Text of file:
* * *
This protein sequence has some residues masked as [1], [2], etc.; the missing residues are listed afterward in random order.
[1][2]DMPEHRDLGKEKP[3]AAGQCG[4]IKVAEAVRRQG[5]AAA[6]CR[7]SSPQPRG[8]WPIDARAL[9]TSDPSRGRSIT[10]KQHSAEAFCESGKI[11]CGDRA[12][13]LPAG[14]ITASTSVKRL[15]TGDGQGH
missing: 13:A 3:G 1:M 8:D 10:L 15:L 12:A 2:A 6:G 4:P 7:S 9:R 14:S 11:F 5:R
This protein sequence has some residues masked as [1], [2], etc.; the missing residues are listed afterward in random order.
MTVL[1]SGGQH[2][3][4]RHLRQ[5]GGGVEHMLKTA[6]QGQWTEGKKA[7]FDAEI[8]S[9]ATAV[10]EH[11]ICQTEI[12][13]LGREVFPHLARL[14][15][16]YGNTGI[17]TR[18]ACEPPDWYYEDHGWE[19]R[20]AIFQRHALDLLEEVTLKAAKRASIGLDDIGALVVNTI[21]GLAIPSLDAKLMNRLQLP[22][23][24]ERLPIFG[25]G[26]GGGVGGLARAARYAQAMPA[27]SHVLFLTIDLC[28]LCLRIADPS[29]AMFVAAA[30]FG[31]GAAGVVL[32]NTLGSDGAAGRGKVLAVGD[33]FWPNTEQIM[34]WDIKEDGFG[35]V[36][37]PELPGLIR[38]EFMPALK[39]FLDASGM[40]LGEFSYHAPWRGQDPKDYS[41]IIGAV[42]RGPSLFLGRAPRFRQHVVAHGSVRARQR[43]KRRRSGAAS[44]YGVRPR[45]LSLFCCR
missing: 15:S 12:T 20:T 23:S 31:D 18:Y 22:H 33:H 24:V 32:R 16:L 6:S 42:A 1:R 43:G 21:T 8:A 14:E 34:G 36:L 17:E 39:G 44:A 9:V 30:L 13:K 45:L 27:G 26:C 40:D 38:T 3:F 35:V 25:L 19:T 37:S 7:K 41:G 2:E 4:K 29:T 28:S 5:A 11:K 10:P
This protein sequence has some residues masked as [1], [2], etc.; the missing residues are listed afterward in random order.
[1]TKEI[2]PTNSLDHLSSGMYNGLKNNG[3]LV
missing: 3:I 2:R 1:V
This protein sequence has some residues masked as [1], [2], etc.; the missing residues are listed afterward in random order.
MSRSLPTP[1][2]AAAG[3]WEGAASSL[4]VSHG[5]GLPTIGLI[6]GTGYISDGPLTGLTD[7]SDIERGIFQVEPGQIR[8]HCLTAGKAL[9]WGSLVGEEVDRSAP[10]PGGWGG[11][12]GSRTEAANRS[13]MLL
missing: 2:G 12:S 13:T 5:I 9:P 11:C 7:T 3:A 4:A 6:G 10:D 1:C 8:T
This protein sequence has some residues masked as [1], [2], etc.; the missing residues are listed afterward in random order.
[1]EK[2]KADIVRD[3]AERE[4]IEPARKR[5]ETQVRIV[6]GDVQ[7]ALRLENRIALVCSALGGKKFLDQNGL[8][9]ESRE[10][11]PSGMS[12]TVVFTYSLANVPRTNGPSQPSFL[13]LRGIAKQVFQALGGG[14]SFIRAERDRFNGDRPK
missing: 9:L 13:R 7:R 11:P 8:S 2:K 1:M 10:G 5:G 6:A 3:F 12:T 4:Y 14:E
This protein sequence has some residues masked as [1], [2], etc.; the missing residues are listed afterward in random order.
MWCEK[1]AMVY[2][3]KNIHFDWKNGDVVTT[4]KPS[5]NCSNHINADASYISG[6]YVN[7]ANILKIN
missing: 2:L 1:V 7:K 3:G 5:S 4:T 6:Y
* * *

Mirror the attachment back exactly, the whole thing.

This protein sequence has some residues masked as [1], [2], etc.; the missing residues are listed afterward in random order.
[1][2]DMPEHRDLGKEKP[3]AAGQCG[4]IKVAEAVRRQG[5]AAA[6]CR[7]SSPQPRG[8]WPIDARAL[9]TSDPSRGRSIT[10]KQHSAEAFCESGKI[11]CGDRA[12][13]LPAG[14]ITASTSVKRL[15]TGDGQGH
missing: 13:A 3:G 1:M 8:D 10:L 15:L 12:A 2:A 6:G 4:P 7:S 9:R 14:S 11:F 5:R
This protein sequence has some residues masked as [1], [2], etc.; the missing residues are listed afterward in random order.
MTVL[1]SGGQH[2][3][4]RHLRQ[5]GGGVEHMLKTA[6]QGQWTEGKKA[7]FDAEI[8]S[9]ATAV[10]EH[11]ICQTEI[12][13]LGREVFPHLARL[14][15][16]YGNTGI[17]TR[18]ACEPPDWYYEDHGWE[19]R[20]AIFQRHALDLLEEVTLKAAKRASIGLDDIGALVVNTI[21]GLAIPSLDAKLMNRLQLP[22][23][24]ERLPIFG[25]G[26]GGGVGGLARAARYAQAMPA[27]SHVLFLTIDLC[28]LCLRIADPS[29]AMFVAAA[30]FG[31]GAAGVVL[32]NTLGSDGAAGRGKVLAVGD[33]FWPNTEQIM[34]WDIKEDGFG[35]V[36][37]PELPGLIR[38]EFMPALK[39]FLDASGM[40]LGEFSYHAPWRGQDPKDYS[41]IIGAV[42]RGPSLFLGRAPRFRQHVVAHGSVRARQR[43]KRRRSGAAS[44]YGVRPR[45]LSLFCCR
missing: 15:S 12:T 20:T 23:S 31:D 18:Y 22:H 33:H 24:V 32:R 16:L 6:S 42:A 1:R 43:G 21:T 8:A 14:E 34:G 36:L 17:E 39:G 44:A 9:V 30:L 13:K 45:L 27:G 26:C 40:D 38:T 3:F 35:V 25:L 19:T 37:S 7:K 41:G 2:E 4:K 29:T 28:S 5:A 11:K 10:P
This protein sequence has some residues masked as [1], [2], etc.; the missing residues are listed afterward in random order.
[1]TKEI[2]PTNSLDHLSSGMYNGLKNNG[3]LV
missing: 3:I 2:R 1:V
This protein sequence has some residues masked as [1], [2], etc.; the missing residues are listed afterward in random order.
MSRSLPTP[1][2]AAAG[3]WEGAASSL[4]VSHG[5]GLPTIGLI[6]GTGYISDGPLTGLTD[7]SDIERGIFQVEPGQIR[8]HCLTAGKAL[9]WGSLVGEEVDRSAP[10]PGGWGG[11][12]GSRTEAANRS[13]MLL
missing: 2:G 12:S 13:T 5:I 9:P 11:C 7:T 3:A 4:A 6:G 10:D 1:C 8:T
This protein sequence has some residues masked as [1], [2], etc.; the missing residues are listed afterward in random order.
[1]EK[2]KADIVRD[3]AERE[4]IEPARKR[5]ETQVRIV[6]GDVQ[7]ALRLENRIALVCSALGGKKFLDQNGL[8][9]ESRE[10][11]PSGMS[12]TVVFTYSLANVPRTNGPSQPSFL[13]LRGIAKQVFQALGGG[14]SFIRAERDRFNGDRPK
missing: 9:L 13:R 7:R 11:P 8:S 2:K 1:M 10:G 5:G 6:A 3:F 12:T 4:Y 14:E
This protein sequence has some residues masked as [1], [2], etc.; the missing residues are listed afterward in random order.
MWCEK[1]AMVY[2][3]KNIHFDWKNGDVVTT[4]KPS[5]NCSNHINADASYISG[6]YVN[7]ANILKIN
missing: 2:L 1:V 7:K 3:G 5:S 4:T 6:Y